6-7 year olds - Fun and enjoyment is simply running around like crazy, trying to kick a ball and score a goal. For the majority of children at this age skill development, winning, team focus and spirit are not relevant. There is no problem with children playing the game from a young age, as long as they enjoy the experience. These players can be coached by someone without qualifications, but still understands the game.

8-9 year olds – For this age group fun and enjoyment now includes skill improvement and also an improved game performance. Friendships will start to form and peer recognition is becoming important. The opportunity to try different positions including goal keeping is also an important part of their fun and enjoyment as this age. Whilst these children now understand that they are competing and trying to ‘win’. Winning is still not the main motivation for playing the game and the coach should aim to de-emphasise the significance of the score. A junior license coach should coach these players.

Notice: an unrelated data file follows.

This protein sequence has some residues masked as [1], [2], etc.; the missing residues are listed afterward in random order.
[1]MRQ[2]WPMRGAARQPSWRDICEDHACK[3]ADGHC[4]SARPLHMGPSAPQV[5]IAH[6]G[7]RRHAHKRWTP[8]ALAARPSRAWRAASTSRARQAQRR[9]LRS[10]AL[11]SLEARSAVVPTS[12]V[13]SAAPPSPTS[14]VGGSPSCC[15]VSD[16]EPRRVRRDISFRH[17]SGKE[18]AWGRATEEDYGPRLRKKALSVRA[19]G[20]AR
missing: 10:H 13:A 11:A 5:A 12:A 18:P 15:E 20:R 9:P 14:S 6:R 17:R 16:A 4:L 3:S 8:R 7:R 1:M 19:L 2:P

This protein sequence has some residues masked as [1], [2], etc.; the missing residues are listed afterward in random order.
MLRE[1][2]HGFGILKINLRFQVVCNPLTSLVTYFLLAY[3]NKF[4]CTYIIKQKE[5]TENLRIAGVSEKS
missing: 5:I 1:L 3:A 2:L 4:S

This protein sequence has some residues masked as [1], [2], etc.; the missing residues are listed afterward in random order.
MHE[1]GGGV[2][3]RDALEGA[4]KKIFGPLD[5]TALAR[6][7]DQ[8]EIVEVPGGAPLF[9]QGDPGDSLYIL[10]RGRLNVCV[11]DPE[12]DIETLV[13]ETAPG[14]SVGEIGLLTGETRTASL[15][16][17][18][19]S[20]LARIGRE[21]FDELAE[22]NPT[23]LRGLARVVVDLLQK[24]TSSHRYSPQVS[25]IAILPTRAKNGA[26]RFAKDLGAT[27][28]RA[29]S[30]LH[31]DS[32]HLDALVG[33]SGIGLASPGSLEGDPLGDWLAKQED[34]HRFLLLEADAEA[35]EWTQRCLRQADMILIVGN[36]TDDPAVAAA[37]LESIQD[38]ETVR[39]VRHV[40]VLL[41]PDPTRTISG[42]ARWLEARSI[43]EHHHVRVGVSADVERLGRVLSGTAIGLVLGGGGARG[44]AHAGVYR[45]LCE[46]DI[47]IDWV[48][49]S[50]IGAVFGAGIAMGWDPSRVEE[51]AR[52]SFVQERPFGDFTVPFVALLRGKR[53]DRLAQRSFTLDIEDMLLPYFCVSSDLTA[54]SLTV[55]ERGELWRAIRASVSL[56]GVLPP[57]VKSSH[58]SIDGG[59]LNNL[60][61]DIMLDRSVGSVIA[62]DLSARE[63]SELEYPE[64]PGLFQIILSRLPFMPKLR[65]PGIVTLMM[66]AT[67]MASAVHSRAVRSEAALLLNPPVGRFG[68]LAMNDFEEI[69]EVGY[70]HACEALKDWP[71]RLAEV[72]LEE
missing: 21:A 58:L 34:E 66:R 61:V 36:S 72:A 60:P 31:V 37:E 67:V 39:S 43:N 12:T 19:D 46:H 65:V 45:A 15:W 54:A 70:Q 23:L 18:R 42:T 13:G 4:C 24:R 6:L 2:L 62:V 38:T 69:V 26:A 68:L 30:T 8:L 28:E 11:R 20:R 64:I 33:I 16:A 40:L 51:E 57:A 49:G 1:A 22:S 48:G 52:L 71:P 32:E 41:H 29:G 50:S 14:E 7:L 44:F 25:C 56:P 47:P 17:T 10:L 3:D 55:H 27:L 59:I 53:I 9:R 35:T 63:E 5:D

10-11-12 year olds – Just like the younger age groups they also like to have fun and enjoyment. Although now fun includes winning, it is not the most important part of the fun. Whilst winning is becoming more important the players would prefer the coach to focus on the factors that will help them win, such as effective training sessions, rather than having the coach ‘stress’ out over the importance of winning. These players should be coached by a intermediate license coach involving a lot of technical ball skills and game technique.

For all age groups, playing the game is what it is all about, that means the game on the weekend.

Richard Bennett said...

perhaps "someone that cares" you need to run your own coach development courses based on knowledge and experience obtained from working with top quality coaches, clubs and ultimately players.

I suggest always better than just the text book.

I recently ( May 2009) witnessed an under 11 school match where the coach watched his team obviously out of their depth being demoralised by a better team (double figures scoreline) laughing with other parents rather than trying to instruct and encourage the team. A well meaning parent no doubt but a product of the FFT babysitter manager.